It’s a long way from Illinois to the Gulf of Mexico—but out of sight cannot mean out of mind when it comes to managing nutrients on your fields.

The actions you take have a huge impact on nitrogen and phosphorus levels in water hundreds of miles away. Though agriculture has made significant strides in improving nutrient utilization over the years, it must do even better in the future.

Pick Up the Pace
Illinois growers are doing many things right, but now it’s time to take even more care to ensure that nutrients remain on your fields to aid productivity rather than contributing to problems downstream.

This renewed sense of urgency comes in part from a need to voluntarily adopt best practices for nutrient management before they are mandated by regulations.

The Illinois Nutrient Loss Reduction Strategy (NLRS), released last summer, calls for a 15 percent reduction in nitrogen load and a 25 percent reduction in phosphate load by 2025. The NLRS builds on a variety of existing voluntary programs for reducing nutrient loss.

Be proactive in developing your nutrient management strategy. Adopting best management practices for reducing nutrient loss now will pay off for the environment—and your wallet—in the long run.

Tailor Your Approach
Every farm has unique nutrient loss challenges, so be aware of the needs of your operation. From there, choose the management approach that works best for you.

A wide number of best management tools and practices are available, including:

  • Cover crops
  • Buffer strips or protective waterways
  • Split applications of N
  • Deep placement of P & K
  • Crop rotation
  • Variable rate application of P
  • NRCS-approved nutrient management plans
  • Precision agriculture technologies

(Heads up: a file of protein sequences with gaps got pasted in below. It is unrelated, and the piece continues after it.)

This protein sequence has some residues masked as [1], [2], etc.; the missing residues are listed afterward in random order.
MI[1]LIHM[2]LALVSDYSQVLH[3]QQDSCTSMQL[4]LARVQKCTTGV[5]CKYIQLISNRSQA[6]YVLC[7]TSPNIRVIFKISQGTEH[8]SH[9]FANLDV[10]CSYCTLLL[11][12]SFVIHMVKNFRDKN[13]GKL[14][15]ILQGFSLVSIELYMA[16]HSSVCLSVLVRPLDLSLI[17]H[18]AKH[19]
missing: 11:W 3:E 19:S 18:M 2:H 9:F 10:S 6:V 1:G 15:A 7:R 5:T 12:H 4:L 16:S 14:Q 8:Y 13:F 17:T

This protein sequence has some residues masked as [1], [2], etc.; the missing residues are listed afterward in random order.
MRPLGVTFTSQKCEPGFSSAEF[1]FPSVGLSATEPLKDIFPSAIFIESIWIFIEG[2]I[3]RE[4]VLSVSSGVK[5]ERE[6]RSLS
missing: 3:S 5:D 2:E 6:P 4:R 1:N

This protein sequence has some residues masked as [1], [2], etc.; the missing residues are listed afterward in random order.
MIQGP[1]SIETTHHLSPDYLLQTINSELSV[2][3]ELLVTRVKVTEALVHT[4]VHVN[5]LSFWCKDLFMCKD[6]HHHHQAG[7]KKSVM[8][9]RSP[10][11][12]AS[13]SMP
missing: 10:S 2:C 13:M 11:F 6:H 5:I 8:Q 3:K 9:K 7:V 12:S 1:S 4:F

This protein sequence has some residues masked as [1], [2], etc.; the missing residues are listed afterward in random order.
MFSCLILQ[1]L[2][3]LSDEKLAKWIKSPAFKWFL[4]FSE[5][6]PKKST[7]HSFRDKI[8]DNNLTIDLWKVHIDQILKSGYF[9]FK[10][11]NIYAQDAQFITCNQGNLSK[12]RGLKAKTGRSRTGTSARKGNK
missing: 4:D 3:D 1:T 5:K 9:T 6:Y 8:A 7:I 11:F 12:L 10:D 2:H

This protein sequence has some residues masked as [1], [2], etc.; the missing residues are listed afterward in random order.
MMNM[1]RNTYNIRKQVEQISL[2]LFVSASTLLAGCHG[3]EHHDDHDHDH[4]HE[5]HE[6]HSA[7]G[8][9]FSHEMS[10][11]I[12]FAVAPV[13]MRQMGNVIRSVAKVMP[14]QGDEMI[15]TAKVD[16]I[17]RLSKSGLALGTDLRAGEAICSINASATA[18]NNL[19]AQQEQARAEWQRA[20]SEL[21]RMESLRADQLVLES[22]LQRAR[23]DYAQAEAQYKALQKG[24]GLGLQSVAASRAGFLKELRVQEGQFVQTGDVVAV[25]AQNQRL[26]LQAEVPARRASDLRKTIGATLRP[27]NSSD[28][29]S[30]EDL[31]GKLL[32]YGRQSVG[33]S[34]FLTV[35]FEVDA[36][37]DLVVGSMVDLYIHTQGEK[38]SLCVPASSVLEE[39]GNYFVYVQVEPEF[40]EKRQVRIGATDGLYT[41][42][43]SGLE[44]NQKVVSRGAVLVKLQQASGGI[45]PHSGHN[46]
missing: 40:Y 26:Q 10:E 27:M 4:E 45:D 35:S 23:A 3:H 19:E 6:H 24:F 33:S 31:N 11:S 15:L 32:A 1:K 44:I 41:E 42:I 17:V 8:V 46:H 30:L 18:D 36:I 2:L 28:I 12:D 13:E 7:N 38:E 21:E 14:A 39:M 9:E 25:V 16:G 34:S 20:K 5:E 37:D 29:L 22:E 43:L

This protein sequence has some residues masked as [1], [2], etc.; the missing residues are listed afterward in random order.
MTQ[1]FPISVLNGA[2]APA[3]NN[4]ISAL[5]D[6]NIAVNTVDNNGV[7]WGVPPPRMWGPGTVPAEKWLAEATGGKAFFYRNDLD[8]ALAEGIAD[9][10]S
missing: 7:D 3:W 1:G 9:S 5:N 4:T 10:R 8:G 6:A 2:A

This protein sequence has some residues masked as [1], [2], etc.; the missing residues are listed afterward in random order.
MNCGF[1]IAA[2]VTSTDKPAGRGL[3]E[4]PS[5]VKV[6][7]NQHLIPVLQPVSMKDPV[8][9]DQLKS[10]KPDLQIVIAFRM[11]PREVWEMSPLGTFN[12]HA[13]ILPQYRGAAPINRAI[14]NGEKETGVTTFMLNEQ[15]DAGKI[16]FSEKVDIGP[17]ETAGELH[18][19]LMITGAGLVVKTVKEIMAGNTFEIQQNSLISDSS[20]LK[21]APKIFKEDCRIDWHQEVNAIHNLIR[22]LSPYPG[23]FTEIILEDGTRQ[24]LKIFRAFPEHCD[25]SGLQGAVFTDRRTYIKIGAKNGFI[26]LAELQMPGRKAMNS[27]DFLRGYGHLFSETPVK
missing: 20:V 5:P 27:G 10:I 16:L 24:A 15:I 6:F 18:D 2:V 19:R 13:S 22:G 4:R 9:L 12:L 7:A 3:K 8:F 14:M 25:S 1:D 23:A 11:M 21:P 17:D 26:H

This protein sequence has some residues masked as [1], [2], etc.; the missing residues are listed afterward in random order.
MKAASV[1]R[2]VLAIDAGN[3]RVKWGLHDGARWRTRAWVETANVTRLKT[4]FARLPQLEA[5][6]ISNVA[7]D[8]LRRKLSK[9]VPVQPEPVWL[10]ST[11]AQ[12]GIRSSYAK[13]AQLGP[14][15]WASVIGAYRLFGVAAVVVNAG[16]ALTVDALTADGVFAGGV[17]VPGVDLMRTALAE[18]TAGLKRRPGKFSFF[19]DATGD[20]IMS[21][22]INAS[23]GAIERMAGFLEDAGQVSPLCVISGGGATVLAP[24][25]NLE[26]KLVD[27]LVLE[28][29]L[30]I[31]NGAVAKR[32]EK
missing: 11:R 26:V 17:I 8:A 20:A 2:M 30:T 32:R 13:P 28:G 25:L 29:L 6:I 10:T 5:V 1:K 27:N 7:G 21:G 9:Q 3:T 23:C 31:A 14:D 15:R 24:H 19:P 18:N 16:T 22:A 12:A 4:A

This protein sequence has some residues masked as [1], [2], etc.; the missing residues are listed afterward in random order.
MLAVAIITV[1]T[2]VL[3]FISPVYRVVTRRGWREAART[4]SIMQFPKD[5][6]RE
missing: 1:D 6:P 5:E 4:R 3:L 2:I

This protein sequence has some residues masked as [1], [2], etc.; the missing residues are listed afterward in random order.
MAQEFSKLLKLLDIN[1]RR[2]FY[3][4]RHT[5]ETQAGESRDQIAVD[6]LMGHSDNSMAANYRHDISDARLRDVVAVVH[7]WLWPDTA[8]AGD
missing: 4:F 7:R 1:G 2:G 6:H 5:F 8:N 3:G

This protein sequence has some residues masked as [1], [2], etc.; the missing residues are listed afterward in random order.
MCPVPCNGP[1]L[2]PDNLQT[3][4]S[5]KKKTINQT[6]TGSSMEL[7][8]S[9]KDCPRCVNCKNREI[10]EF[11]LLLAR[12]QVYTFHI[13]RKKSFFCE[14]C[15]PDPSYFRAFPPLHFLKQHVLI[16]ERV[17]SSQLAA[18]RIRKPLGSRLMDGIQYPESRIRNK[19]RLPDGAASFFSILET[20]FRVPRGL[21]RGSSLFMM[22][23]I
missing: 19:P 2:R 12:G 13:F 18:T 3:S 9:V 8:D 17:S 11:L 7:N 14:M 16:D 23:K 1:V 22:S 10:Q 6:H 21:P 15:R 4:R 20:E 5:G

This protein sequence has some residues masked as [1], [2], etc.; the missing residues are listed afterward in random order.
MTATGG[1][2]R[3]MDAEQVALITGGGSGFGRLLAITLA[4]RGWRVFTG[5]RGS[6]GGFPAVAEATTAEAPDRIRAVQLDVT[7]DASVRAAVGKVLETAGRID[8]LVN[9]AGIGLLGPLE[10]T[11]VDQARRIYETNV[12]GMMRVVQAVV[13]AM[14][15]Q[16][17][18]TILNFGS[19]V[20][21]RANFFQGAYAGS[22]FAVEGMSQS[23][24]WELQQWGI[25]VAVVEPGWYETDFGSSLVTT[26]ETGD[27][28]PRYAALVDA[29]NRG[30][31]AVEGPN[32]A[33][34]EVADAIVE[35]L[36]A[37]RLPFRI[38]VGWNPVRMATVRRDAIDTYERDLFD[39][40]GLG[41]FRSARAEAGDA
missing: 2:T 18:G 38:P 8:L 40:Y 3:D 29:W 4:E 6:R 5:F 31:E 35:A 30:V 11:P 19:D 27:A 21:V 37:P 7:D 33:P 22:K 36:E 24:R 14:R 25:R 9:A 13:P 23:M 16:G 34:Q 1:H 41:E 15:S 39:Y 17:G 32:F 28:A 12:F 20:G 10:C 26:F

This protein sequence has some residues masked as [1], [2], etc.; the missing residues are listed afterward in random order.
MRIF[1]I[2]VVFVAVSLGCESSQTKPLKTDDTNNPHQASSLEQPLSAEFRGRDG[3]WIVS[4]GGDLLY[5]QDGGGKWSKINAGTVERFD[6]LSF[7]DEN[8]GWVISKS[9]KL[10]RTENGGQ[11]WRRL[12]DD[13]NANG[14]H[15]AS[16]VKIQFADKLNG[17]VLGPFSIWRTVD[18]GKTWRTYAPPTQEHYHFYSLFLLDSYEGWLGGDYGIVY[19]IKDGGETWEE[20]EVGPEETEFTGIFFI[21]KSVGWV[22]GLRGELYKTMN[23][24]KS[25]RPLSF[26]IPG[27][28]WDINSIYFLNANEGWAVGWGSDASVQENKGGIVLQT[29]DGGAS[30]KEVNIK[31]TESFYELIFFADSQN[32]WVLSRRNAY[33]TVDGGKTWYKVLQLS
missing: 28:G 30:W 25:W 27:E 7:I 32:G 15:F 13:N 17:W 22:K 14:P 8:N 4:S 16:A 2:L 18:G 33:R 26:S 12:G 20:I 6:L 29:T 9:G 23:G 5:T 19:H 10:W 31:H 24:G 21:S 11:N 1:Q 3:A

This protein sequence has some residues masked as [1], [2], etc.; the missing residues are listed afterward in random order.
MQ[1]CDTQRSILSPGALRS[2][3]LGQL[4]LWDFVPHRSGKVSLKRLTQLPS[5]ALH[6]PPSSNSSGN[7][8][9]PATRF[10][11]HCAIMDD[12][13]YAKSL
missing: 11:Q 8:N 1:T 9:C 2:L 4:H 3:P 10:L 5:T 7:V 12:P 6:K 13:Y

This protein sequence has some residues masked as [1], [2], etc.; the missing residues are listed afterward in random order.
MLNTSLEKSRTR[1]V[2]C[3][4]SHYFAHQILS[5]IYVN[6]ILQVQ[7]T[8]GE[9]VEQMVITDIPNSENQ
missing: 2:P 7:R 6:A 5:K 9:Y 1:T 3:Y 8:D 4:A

Utilize your local 4R certified crop advisor, Soil and Water Conservation District personnel, and/or C-BMP cover crop specialist for help. With all of the variables to consider, agronomists or conservation specialists can help you develop the best plan for your farm’s needs.

Do Your Part
Illinois farmers are part of the extensive Mississippi River Basin watershed community. Your neighbors downriver are just as important as your neighbors down the road.

By voluntarily adopting best practices for nutrient management, you are ensuring the future success of Illinois agriculture and the health of aquatic life in waters far from your fields.

Richard Lyons has over 15 years of no-till production experience and four years in planting cover crops. He taught agriculture and agronomy classes for 30+ years and led the Lincoln Land College Agriculture Program. He farms 800 acres with his brother and has been active in the Lake Springfield watershed.

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About the Author: Dick Lyons

Dick Lyons is a cash grain farmer of 43 years in the panhandle of Montgomery County, Ill. Lyons has a BS in Agriculture Education from Illinois State University with an MA in Education from the University of Illinois-CU. He has taught for more than 30 years at Lincoln Land Community College, Illinois State University, and for various agriculture companies. He is working for the Council for Best Management Practices (IL C-BMP) as a cover crop specialist, is an associate director of the Montgomery Co. SWCD, and serves on the board of directors for the Illinois Association of Drainage Districts as wells as two local drainage districts.